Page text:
Freight rail traffic has historically been a useful gauge of broader economic activity. The fundamentals of a strong U.S. economy were present in 2019: solid job numbers, strong consumer spending, low interest rates, economic expansion and low inflation. But despite all the bright spots, one thing remained certain last year: trade policy created uncertainty. This uncertainty affected multiple sectors of the economy.
Pivotal economic shifts this year will set the scene for the decade to come. Although a new chapter begins, concerns we’ve seen building over the past several years will likely reach either a conclusion or major turning point in 2020—concerns including the ongoing trade disputes and currently unrealized recession predictions. By diving deeper into 2019’s rail traffic numbers, we can get a glimpse into how these disparate stories have converged to shape the broader economy. They also provide us with a better understanding as to the current state of the industry and a better sense of what 2020 may bring.
Consumer Spending Grew in 2019
The term consumer spending may bring up thoughts of Black Friday deals, but this type of spending also includes the goods and services that make American life possible and drive the health of our economy. Consumer spending accounts for approximately 70% of the U.S. economy, which means its rise or fall determines overall economic growth. It also signals the overall level of consumer confidence in the economy.
Consumer spending grew 3.9% on a year-over-year basis in November. Even as Americans slowed their spending toward the end of 2019, its healthy growth in recent months remained a bright spot in the economy. This spending helps keep the rail industry moving forward since it is one of the main drivers of rail intermodal business. It is also a key driver to continued economic growth. As part of an integrated supply chain, freight rail helps ship 54 tons of goods per American each year.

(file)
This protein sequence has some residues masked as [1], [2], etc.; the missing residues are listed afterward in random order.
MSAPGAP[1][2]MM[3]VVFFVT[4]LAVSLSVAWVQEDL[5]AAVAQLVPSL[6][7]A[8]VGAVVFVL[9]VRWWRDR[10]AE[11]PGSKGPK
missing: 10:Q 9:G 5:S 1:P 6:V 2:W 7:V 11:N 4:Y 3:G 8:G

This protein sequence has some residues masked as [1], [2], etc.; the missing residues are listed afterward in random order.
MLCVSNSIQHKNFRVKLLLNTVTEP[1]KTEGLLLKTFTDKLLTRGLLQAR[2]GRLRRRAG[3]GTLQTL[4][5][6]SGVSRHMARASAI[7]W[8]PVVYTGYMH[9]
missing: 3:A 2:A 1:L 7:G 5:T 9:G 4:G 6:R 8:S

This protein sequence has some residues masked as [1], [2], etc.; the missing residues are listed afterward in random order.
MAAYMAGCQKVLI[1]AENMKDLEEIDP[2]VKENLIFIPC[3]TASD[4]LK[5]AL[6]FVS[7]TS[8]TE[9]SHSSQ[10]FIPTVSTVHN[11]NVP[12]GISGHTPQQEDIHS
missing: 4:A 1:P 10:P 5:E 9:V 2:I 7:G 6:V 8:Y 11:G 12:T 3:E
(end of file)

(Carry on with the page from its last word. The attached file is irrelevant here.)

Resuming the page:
Intermodal: Second-Highest Year Ever
To get those goods to store shelves or a consumer’s doorstep, companies are increasingly relying on rail intermodal to meet customer demands for reliable, efficient deliveries. Even with the uncertainties of 2019, intermodal had its second-highest traffic year ever. And it wasn’t just consumer spending that helped make this possible; it was the railroads’ competitiveness, innovation and private investments.
During the past three decades, the intermodal sector has been the fastest-growing sector of rail traffic. However, until the past ten years, this growth has primarily been driven by international trade through North America’s ports. Over the past decade, domestic rail customers’ shipping needs have evolved, while more sophisticated domestic logistics and distribution patterns have driven the growth of railroads’ domestic intermodal offerings. To keep pace with this new landscape and meet customer demands, railroads have adapted their operations to remain competitive.
Given this performance, it will be crucial to watch the growth and development of intermodal throughout the 2020, especially as trade disputes are settled and railroads fully implement network efficiency improvements. Intermodal advances will be an important indicator of the rail industry’s ability to adapt to new market demands and provide customers with cost-effective, flexible service.
Chemicals: Second-largest Share of U.S. Rail Revenue
Chemical shipments by rail were an additional source of optimism, comprising the second-largest share of U.S. rail revenue in 2019 (behind intermodal and ahead of coal). From the chlorine that purifies drinking water to the fertilizers that help grow food, chemicals are an expanding sector for the industry, with their increase expected to continue in 2020. Driven by plentiful and affordable natural gas, chemicals have led expansion in American manufacturing. Chemicals represent half of all manufacturing construction spending in recent years.